Let's be honest, everyone finds themselves in situations where they are tempted to cut corners.

And sometimes that can actually be a good thing, Responsible for preparing 100 gift baskets that must be tied with 100 ribbons in an hour? Throw out the extravagant example decor in favor of a simpler bow-tie you can pull off.

Want to grow your company's social media presence on Twitter? Spend an hour uploading tweets into an automated system. Want a consistently clean floor without ever having to vacuum? Get a Roomba.

Unfortunately, cutting corners when it comes to trademark clearance search can have disastrous results:

  • Investing thousands in brand name collateral before being opposed during the opposition process.
  • Having to return to the drawing board to brainstorm another name everyone can agree upon.
  • Paying astronomical litigation fees ($100,000+) to defend rightful ownership and usage.

Choosing The Right Brand Name

Each year, advertising agencies spend hundreds of hours developing original brand names on behalf of clients. Late-night brainstorm sessions, focus groups, Excel spreadsheets, and pizza deliveries are all to be expected. Which begs the question: Is it really that hard to name something?

Assuming you are naming a product, service, or business, then yes. Branding experts understand that the best names become a part of consumer vocabularies and are synonymous with the items they represent.

And, perhaps, no one does that better than a boutique firm called Lexicon. They have generated 15 billion-dollar brand names including BlackBerry, Dasani, Febreze, OnStar, Pentium, Scion and Swiffer. Their creative process can even involve coordinating with linguistic experts to brainstorm metaphor, sound, and word associations.

Once an agency like Lexicon has identified its top 2-3 candidates, it's time to conduct a trademark clearance search to see what is available. Typically, legacy service providers charge thousands of dollars per name to produce man-made reports. Assuming one or two candidates comes back "high risk," things can quickly get very expensive (more on that later).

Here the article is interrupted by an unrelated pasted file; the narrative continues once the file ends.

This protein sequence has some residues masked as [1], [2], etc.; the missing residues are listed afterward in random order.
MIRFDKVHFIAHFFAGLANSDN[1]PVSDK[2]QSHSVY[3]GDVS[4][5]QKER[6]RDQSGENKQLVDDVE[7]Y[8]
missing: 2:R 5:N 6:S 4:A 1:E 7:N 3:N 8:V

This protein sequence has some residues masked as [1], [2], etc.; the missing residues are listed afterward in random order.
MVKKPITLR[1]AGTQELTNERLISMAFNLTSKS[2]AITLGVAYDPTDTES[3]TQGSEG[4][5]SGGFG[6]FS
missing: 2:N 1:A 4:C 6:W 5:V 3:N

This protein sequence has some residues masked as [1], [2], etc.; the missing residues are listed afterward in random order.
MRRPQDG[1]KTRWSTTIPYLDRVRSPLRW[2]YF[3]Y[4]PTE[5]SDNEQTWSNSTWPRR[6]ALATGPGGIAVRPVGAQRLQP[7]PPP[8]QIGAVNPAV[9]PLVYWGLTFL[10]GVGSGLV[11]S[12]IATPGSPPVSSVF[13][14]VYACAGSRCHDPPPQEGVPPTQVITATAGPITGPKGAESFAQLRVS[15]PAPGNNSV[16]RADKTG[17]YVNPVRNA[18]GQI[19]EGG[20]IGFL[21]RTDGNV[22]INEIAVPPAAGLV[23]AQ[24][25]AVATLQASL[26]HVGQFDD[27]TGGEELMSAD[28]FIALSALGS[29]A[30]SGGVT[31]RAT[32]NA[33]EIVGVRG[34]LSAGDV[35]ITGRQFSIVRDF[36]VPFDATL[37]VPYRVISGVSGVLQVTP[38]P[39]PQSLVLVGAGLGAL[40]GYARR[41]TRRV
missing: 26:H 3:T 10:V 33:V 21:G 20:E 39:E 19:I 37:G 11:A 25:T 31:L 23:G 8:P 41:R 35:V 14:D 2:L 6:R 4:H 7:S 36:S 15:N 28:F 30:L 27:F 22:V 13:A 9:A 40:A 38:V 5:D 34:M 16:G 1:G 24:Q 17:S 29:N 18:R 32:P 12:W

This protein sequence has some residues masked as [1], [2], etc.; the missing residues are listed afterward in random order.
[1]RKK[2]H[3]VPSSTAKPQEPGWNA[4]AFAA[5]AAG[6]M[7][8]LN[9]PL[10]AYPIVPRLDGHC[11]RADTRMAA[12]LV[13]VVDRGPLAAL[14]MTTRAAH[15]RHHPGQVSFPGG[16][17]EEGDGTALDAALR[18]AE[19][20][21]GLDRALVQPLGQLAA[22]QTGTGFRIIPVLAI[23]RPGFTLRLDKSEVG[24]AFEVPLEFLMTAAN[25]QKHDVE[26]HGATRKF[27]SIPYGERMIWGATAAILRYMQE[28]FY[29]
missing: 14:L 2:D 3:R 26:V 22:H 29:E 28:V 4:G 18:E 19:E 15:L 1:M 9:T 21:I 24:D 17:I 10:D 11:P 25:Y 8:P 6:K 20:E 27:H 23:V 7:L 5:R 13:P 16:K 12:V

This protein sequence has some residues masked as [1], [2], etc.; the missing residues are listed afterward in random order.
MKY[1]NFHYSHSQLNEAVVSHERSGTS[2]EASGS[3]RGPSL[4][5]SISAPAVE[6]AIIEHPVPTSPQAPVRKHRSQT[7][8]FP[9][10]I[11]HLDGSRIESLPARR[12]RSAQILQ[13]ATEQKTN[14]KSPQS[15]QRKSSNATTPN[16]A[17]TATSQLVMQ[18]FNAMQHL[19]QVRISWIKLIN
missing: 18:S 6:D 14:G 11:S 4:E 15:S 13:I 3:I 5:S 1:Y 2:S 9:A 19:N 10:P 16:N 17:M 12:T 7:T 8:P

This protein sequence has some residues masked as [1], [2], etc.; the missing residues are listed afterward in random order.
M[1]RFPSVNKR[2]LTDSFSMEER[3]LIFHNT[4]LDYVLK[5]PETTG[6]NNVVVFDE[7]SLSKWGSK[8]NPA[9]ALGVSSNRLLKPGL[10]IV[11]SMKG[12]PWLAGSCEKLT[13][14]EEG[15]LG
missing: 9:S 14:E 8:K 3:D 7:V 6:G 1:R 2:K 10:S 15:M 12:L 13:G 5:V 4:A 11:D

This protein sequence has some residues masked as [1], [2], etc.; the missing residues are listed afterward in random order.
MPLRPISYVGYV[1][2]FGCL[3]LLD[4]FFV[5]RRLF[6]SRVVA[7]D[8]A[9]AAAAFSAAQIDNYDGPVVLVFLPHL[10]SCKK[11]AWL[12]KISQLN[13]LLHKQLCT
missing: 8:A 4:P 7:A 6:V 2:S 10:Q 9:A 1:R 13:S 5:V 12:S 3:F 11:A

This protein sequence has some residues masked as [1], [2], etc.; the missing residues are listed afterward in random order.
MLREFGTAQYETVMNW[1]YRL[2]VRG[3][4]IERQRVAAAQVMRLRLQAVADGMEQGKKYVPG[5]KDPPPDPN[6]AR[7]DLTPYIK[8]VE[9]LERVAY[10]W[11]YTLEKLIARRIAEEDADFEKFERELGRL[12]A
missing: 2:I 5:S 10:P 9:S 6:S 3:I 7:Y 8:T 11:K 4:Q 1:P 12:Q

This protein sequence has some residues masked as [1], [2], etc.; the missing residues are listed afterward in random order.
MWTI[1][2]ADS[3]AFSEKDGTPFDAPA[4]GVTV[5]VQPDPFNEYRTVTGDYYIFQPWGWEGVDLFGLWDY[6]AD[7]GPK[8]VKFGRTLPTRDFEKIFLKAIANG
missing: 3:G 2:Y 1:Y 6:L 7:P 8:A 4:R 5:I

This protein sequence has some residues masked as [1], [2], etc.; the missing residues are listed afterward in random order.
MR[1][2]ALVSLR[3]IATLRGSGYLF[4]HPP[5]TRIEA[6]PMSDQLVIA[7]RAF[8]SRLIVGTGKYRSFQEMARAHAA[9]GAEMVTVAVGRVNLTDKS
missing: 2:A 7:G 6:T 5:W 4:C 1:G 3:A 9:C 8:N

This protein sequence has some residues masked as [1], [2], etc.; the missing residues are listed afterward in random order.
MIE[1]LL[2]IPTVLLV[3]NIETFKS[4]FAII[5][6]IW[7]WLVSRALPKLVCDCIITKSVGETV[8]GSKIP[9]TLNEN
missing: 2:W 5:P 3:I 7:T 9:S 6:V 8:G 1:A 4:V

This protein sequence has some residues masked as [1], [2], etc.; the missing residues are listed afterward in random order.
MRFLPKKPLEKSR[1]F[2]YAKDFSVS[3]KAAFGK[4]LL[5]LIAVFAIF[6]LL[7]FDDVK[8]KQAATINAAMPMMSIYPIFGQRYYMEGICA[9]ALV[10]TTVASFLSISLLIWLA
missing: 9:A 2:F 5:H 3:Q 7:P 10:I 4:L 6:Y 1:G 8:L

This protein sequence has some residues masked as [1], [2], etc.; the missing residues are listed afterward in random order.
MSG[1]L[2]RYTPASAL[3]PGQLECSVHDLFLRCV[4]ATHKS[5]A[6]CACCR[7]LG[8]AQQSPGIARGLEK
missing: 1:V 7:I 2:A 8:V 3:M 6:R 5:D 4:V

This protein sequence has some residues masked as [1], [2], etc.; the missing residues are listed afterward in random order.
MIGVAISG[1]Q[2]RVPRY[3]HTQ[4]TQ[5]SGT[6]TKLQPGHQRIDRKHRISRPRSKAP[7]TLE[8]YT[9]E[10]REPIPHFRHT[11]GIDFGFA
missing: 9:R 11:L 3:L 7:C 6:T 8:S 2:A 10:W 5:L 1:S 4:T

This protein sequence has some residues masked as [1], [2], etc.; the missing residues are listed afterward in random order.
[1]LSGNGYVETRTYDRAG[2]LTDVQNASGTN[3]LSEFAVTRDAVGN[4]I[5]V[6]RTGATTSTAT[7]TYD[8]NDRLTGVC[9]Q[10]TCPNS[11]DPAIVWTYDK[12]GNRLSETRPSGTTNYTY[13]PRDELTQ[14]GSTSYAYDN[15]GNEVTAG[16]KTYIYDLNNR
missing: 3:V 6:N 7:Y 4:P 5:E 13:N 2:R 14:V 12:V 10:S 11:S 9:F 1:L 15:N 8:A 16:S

Considering all the work that goes into selecting brand names, a thorough trademark clearance search is imperative. Unfortunately, results from government databases rarely offer enough insight to complete a comprehensive trademark candidate search.

In order to minimize risk, you'll need to conduct a context-driven search that provides a bird's eye view of the marketplace. Using a single platform, or a combination of platforms, your trademark clearance search should analyze the following:

  • Public Domain Trademark Databases
  • Common Law Trademark Names
  • Classes and Product Categories
  • Phonetic and Visual Similarities
  • Internet Domain Registration
  • Geographic Usage
  • Word Meaning

As you may expect, evaluating each of the aforementioned factors can yield hundreds of pages of search results. Again, this is why working with legacy service providers isn't cheap and could potentially come with costly oversights. In order to truly minimize risk, you'll need a trademark search solution that can look beyond exact matches, use unlimited search, and rank your results.

1 . Look Beyond Exact Matches

Your trademark clearance search should include historical trademark cases within certain jurisdictions, a mark holder's history of litigation, similarity of distribution channels, and similarities of actual products. This will decrease the likelihood of confusion and increase the likelihood of successful registration.

2 . Use Unlimited Search

As previously mentioned, conducting search clearances via legacy service providers can be expensive. If your preferred candidates are analyzed as "high-risk," you've essentially doubled your trademark search costs. Your best option for securing a low-risk brand name that you and your colleagues love is using a platform that provides unlimited search options for ONE affordable cost.

3. Rank Your Results

The trademark clearance search process is all about proper interpretation. At the end of the day, data can't make the decision for you. It's ultimately your call. Which is why reviewing and ranking in terms of relevancy is important and helpful, especially when the results that pose the most risk are at the top of the list.